Lipaugus_weberi-RNA_Arrierito-11-IV-2009_31

Chestnut-capped Piha (Lipaugus weberi).

Chestnut-capped Piha

The Chestnut-capped Piha Bird Reserve was created to protect the habitat of Chestnut-capped Piha (Lipaugus weberi), on 27 November 2006. It has an area of approximately 1.323 hectares and is classified according to the Alliance for Zero Extinction as an AZE site. It is located in the El Roble, Anorí (Antioquia), with an altitude between 1,400 and 1,850 m above sea level.

 

 

 

 

 

 

Andean Parrots

The Andean Parrots Birds Reserve was established on 21st April 2009 with the aim of protecting the habitat of five endangered species of parrots among we have the Yellow-eared Parrot (Ognorhynchus Icterotis) (CR), the Fuertes’s Parrot (Hapalopsittaca fuertesi) (CR) and Rufous-fronted Parakeet (Bolborhynchus ferrugineifrons) (VU), and also preserve the Golden-plumed Parakeet (Leptosittaca branickii) (VU) and the Rusty-faced Parrot (Hapalopsitaca amazonina) (VU) and 10.063 acres of conservation Andean forest and moorland in the town of Roncesvalles Tolima.


Ranitomeya_dorisswainsonae
Ranitomeya doriswainsonae.

Ranita Dorada

Ranita Dorada Amphibian Reserve, the first in the world created for the conservation of threatened species in this order, was established in December 2008, with the contribution of important institutions such as  IUCN Netherlands, Dendrobatidae Nederland, Conservation International and Netherlands Postcode Lottery,in order to preserve a piece of subtropical forest inhabited by two endemic and endangered Colombia: Ranitomeya doriswainsonae and Ranitomeya tolimense, described in 2006 and 2007 respectively.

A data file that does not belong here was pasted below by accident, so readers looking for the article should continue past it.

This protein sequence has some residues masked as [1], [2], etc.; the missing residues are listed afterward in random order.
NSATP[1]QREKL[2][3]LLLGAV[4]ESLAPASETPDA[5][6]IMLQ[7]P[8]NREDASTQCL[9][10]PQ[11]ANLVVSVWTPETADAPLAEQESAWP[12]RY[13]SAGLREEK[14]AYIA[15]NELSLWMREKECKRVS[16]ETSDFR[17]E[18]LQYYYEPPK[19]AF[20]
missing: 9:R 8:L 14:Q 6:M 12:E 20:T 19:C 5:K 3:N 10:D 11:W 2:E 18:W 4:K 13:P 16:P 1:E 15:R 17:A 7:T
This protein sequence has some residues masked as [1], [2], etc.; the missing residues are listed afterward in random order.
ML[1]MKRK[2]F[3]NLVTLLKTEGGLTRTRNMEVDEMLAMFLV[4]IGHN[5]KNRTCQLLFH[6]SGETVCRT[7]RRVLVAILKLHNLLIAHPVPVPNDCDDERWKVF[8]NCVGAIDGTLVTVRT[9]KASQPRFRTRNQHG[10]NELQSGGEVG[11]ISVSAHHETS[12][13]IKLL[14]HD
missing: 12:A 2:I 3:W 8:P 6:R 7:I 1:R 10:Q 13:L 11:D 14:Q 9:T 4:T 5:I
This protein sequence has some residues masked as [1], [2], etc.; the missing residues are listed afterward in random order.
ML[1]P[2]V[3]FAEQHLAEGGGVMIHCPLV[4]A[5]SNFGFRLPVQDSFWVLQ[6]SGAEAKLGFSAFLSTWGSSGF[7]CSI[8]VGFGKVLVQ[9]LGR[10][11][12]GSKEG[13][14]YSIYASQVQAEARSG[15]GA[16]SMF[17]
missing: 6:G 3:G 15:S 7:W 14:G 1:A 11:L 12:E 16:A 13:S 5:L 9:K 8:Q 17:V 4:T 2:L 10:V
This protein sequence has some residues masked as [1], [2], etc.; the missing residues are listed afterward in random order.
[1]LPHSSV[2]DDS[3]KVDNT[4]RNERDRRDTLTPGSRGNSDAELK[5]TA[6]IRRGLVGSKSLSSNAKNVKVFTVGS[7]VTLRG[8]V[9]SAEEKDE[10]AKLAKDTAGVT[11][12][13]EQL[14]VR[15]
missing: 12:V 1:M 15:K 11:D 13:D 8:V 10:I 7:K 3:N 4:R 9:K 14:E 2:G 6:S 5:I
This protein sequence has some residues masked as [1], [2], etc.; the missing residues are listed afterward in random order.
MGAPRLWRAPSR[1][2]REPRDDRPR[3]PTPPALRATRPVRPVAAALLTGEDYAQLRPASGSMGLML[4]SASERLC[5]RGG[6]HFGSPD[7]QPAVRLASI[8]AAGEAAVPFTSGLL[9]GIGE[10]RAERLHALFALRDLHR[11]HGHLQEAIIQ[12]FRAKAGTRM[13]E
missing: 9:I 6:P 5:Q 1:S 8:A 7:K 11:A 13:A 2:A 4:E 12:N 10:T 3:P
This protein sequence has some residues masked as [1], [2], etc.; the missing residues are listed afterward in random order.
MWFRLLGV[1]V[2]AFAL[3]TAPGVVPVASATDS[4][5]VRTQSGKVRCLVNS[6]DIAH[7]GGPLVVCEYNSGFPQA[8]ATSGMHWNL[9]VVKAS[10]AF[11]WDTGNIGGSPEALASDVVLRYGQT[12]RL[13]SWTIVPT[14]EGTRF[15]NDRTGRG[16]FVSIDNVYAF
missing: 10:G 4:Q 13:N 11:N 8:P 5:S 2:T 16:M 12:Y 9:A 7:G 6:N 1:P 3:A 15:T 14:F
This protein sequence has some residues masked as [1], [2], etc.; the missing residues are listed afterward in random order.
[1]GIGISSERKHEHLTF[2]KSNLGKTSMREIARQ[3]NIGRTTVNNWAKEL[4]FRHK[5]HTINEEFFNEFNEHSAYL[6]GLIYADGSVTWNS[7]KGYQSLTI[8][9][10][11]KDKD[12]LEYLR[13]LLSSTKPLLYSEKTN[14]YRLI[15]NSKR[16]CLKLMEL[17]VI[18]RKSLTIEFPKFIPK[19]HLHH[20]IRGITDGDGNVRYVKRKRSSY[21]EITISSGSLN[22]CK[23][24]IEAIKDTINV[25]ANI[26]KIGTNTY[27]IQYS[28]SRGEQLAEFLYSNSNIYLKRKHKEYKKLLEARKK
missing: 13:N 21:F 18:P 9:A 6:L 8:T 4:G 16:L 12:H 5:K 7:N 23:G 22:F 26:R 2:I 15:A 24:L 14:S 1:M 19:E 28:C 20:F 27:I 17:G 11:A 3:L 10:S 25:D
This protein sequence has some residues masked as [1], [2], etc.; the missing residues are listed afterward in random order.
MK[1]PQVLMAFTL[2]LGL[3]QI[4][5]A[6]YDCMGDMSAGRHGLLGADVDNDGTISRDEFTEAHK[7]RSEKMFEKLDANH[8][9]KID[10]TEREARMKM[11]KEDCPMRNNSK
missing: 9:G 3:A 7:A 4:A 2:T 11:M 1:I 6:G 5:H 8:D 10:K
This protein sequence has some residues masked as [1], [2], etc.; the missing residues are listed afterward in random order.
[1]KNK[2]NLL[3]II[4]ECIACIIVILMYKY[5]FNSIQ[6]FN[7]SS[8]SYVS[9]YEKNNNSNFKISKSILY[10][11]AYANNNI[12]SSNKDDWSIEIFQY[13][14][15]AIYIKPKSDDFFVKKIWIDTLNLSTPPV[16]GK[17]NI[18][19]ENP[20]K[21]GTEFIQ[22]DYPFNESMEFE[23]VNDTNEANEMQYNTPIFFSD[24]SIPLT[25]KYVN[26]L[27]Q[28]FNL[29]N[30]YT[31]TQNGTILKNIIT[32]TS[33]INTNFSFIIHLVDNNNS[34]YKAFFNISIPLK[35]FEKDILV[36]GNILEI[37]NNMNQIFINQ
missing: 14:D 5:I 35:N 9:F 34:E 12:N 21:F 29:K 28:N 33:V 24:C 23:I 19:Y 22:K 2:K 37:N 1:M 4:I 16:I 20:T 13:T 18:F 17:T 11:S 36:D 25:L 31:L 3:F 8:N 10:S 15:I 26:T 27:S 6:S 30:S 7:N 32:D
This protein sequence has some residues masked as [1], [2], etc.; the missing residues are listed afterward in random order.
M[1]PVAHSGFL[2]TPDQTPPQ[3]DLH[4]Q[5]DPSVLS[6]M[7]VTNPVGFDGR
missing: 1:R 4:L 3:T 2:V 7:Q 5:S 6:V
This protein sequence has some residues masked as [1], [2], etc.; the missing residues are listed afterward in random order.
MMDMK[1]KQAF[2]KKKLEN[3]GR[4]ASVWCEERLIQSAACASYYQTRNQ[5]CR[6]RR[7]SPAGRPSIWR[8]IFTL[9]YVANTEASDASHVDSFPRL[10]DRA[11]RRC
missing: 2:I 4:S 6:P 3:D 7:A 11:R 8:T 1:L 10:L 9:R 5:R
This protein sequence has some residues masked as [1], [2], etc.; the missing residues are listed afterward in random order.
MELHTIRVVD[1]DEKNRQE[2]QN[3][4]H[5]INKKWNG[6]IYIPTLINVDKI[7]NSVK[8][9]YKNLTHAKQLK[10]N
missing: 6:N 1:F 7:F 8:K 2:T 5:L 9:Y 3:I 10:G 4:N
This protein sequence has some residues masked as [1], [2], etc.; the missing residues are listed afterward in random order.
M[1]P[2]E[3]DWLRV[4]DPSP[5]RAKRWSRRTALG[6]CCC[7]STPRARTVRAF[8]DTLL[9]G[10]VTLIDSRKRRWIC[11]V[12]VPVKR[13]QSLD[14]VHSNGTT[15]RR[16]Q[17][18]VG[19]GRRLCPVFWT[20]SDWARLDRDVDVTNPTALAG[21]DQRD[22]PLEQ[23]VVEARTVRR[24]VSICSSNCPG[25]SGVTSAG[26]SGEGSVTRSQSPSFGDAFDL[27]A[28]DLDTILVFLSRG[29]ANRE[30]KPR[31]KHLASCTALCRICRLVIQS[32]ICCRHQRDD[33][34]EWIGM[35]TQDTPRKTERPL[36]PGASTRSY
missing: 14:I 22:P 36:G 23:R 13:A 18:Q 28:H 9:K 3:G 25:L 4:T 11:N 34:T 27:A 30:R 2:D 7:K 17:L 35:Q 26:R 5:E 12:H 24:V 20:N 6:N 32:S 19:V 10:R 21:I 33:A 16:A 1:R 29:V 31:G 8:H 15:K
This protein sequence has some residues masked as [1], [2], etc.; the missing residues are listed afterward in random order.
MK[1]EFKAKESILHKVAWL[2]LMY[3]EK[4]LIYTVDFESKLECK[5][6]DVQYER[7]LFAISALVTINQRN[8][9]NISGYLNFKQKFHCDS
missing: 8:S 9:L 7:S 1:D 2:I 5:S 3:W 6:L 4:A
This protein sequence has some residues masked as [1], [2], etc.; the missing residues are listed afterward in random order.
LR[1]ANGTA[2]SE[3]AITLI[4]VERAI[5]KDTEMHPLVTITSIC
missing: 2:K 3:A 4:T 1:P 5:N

Niceforo’s wren

The Niceforo’s Wren Bird Reserve was founded in 2009 with the support of World Land Trust, American Bird Conservancy and the Corporación Autónoma Regional de Santander, based on the urgency of conserving one of the most threatened ecosystems in Colombia and the world, tropical dry forest, habitat of many animal and plant species unique to this particular ecosystem. It has two species of endemic and threatened birds Chicamocha Canyon, Niceforo’s wren (Thryothorus nicefori) and Chestnut-Bellied Hummingbird (Amazilia castaneiventris), two species and three subspecies of endemic birds and a threatened species of cactus.

 

Capito_auratus-RNA_Halcon_Colorado-7-VIII-2008_1
Gilded Barbet (Capito auratus).

Orange-breasted Falcon

The Orange-breasted Falcon Bird Reserve was established in August 2008 with the aim of preserving a sample of the habitat of Orange-breasted Falcon (Falco deiroleucus) and preserve in perpetuity one of the most vulnerable landscapes in Colombia, the piedmont plains affected by the extension of the livestock border.


 

 

 

 

Admission and tours:

Contact EcoTurs headquarters Carrera 20 Nº 36 – 61, Bogotá, Colombia, phone (57) (1) 245-5134 and (57) (1) 340 -3285, send emails to info@ecoturs.orgThis e-mail address is being protected from spambots. You need JavaScript enabled to view it You need JavaScript enabled to view it or visit    www.ecoturs.org

Leave a Reply